Vaccinations are designed to protect your loved pets against common and often fatal diseases.
Just like humans vaccines work by stimulating an immune response that will protect your cat or dog if it is subsequently exposed to the disease.
For your pet’s safety, we recommend the following vaccination programs:
Recommended Vaccination Schedule
6-8 weeks C3 (Distemper / Hepatitis / Parvovirus)
10-12 weeks C5 (C3 + Bortadella Bronchiseptica + Parainfluenza)
14-16 weeks C5
Yearly Booster C5
A viral disease that is causing initial vomiting, diarrhea, depression along with coughing, and nasal discharges. It is frequently progressing to severe Central Nervous System problems (convulsions, etc.) Usually fatal or left with long term nervous system problems.
Viral infection of the liver causing vomiting, diarrhea, jaundice, depression. Mostly fatal.
Severe viral infection causing vomiting and diarrhea with blood, depression, can be fatal within 12 hours in young pups, highly contagious and is the most common of the fatal diseases we vaccinate against.
Kennel Cough (KC)
Most frequently caused by a combination of virus Parainfluenza and Bortadella bronchiseptica. Symptoms include a harsh dry hacking cough and can lead to secondary lung problems. Highly contagious and especially important in boarding kennels etc.
These vaccines are recommended to those dogs living in areas where there is a higher chance of coming into contact with these diseases.
Leptospirosis (Leptospira icterhaemorrhagiae)
Leptospirosis is a bacterial disease that affects many species of animals as well as human beings. Dogs become infected with leptospira through contact with urine of infected animals. The first signs of disease are fever and depression. Joint pain and excessive bleeding sometimes occurs.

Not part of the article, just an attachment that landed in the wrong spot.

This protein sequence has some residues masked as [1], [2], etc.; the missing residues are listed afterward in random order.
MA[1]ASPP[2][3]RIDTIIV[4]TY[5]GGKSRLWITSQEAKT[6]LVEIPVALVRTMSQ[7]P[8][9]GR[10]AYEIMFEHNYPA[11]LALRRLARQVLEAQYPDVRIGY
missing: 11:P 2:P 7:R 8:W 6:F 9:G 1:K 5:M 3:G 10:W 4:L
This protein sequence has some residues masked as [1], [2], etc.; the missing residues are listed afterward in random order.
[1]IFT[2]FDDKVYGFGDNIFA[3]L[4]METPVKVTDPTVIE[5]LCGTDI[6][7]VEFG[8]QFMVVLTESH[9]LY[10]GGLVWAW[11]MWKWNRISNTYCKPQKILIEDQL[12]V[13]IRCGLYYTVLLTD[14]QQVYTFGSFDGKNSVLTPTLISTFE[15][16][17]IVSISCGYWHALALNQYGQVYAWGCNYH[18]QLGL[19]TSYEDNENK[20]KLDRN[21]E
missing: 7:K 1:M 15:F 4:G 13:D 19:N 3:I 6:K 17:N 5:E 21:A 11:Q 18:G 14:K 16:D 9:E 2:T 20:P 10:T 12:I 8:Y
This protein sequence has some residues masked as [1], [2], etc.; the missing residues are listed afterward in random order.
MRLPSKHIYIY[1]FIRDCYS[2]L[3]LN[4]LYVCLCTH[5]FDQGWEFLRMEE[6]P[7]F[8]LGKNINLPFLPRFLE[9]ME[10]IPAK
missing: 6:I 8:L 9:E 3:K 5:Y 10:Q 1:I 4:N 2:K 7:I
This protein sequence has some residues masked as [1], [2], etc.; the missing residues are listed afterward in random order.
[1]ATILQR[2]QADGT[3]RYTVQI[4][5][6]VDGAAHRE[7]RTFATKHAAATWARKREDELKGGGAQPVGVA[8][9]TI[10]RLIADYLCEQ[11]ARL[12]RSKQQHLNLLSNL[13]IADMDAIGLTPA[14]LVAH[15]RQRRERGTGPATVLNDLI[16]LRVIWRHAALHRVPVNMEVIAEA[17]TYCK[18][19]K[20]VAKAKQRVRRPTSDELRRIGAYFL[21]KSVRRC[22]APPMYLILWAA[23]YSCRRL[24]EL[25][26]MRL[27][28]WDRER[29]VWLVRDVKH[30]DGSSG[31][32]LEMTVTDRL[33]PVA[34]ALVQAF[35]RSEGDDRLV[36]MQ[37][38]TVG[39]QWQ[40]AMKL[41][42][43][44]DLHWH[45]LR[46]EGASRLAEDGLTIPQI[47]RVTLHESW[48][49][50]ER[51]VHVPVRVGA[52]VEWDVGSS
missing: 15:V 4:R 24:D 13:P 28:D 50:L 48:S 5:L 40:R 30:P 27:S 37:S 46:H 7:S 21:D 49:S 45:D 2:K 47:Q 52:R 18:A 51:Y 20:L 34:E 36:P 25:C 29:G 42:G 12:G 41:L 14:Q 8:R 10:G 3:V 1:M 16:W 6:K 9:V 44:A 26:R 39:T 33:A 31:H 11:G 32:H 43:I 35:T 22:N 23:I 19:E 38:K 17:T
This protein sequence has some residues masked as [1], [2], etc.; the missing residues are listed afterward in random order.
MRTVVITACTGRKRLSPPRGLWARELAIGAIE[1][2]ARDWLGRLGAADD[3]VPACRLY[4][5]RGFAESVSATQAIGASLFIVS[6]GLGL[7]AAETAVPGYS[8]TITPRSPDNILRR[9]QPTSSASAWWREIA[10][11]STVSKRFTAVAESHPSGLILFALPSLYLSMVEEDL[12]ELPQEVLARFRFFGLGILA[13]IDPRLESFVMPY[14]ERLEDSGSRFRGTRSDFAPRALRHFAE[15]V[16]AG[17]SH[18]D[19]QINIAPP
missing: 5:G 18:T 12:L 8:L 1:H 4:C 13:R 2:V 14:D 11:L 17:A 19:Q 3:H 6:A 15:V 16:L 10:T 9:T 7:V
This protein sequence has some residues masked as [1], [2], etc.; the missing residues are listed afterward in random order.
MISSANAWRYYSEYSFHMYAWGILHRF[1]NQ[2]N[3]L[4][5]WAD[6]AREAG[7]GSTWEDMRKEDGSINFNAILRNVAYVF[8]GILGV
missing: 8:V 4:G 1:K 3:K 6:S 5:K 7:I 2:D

Canine Corona Virus ties with Canine Parvovirus as the leading causes of severe diarrhea in puppies. Clinically, the two infections can be indistinguishable. In retrospect, Canine Corona Virus rarely kills the puppy while Canine Parvovirus often does.
6-8 weeks F3 (Feline Infectious Enteritis / Rhinotracheitis / Calicivirus)
11-13 weeks F5 (F3 + Feline Leukaemia Virus and Chlamydia )
16-17 weeks F5 (or F3)
Feline Infectious Enteritis
Severe viral infection causing vomiting, diarrhea, depression and death in a short period of time
Feline Rhinotracheitis and Feline Calicivirus
Common causes of Cat ‘Flu’. Both viral and results in blocked or discharging nose, sore throat, mouth ulcers, runny eyes, secondary pneumonia. Highly contagious and at times fatal. Some cats will develop a carrier status and remain infective to other cats. The disease can also result in chronic sinus infections.
Feline Leukaemia Virus
Can cause a range of symptoms : bleeding problems, cancers, leukaemia to destruction of blood forming tissue. Tends to be a long term infection causing problems after moths or years of being infected.
Also causes Cat Flu signs especially conjunctivitis.
Bi-annual vaccination against the fatal Rabbit Calicivirus is recommended from 8 weeks of age.
Calicivirus was released to control wild rabbit population and has been only moderately successful in doing so. However it does occur in pet rabbits and can cause sudden death with little or no other symptoms.